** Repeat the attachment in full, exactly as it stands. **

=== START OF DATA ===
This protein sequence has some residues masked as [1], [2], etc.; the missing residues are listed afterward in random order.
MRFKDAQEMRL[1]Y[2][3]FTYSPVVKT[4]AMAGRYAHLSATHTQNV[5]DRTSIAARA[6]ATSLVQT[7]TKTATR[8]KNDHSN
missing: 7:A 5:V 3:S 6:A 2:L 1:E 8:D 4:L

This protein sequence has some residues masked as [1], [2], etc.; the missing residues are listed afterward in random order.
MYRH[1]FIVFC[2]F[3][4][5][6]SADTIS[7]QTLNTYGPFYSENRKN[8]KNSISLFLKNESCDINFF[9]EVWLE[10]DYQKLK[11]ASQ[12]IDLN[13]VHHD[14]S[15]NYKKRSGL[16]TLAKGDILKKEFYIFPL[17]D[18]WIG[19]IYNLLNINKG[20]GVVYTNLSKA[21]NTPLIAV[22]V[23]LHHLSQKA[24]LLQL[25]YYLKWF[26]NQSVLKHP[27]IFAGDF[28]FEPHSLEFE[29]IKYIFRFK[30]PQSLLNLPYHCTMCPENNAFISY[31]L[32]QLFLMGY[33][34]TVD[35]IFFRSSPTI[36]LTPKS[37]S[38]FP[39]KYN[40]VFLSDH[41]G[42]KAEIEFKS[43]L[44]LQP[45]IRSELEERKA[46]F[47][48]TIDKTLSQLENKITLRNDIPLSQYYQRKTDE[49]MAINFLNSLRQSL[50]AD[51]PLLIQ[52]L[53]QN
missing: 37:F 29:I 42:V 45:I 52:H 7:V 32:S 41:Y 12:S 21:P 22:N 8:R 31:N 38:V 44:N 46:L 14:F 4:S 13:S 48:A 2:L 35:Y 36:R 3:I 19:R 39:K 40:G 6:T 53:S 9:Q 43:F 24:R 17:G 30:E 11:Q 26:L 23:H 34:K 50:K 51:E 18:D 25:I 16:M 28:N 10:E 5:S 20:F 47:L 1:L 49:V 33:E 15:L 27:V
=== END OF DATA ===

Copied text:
This protein sequence has some residues masked as [1], [2], etc.; the missing residues are listed afterward in random order.
MRFKDAQEMRL[1]Y[2][3]FTYSPVVKT[4]AMAGRYAHLSATHTQNV[5]DRTSIAARA[6]ATSLVQT[7]TKTATR[8]KNDHSN
missing: 7:A 5:V 3:S 6:A 2:L 1:E 8:D 4:L

This protein sequence has some residues masked as [1], [2], etc.; the missing residues are listed afterward in random order.
MYRH[1]FIVFC[2]F[3][4][5][6]SADTIS[7]QTLNTYGPFYSENRKN[8]KNSISLFLKNESCDINFF[9]EVWLE[10]DYQKLK[11]ASQ[12]IDLN[13]VHHD[14]S[15]NYKKRSGL[16]TLAKGDILKKEFYIFPL[17]D[18]WIG[19]IYNLLNINKG[20]GVVYTNLSKA[21]NTPLIAV[22]V[23]LHHLSQKA[24]LLQL[25]YYLKWF[26]NQSVLKHP[27]IFAGDF[28]FEPHSLEFE[29]IKYIFRFK[30]PQSLLNLPYHCTMCPENNAFISY[31]L[32]QLFLMGY[33][34]TVD[35]IFFRSSPTI[36]LTPKS[37]S[38]FP[39]KYN[40]VFLSDH[41]G[42]KAEIEFKS[43]L[44]LQP[45]IRSELEERKA[46]F[47][48]TIDKTLSQLENKITLRNDIPLSQYYQRKTDE[49]MAINFLNSLRQSL[50]AD[51]PLLIQ[52]L[53]QN
missing: 37:F 29:I 42:V 45:I 52:H 7:V 32:S 41:Y 12:S 21:P 22:N 8:R 31:N 38:V 44:N 46:L 14:F 4:S 13:S 48:A 2:L 35:Y 36:R 3:I 19:R 39:K 40:G 6:T 53:S 9:Q 43:F 24:R 17:G 30:E 11:Q 26:L 23:H 34:K 50:K 51:E 18:D 25:I 16:M 28:N 10:E 5:S 20:F 47:L 1:L 49:V 33:E 15:L 27:V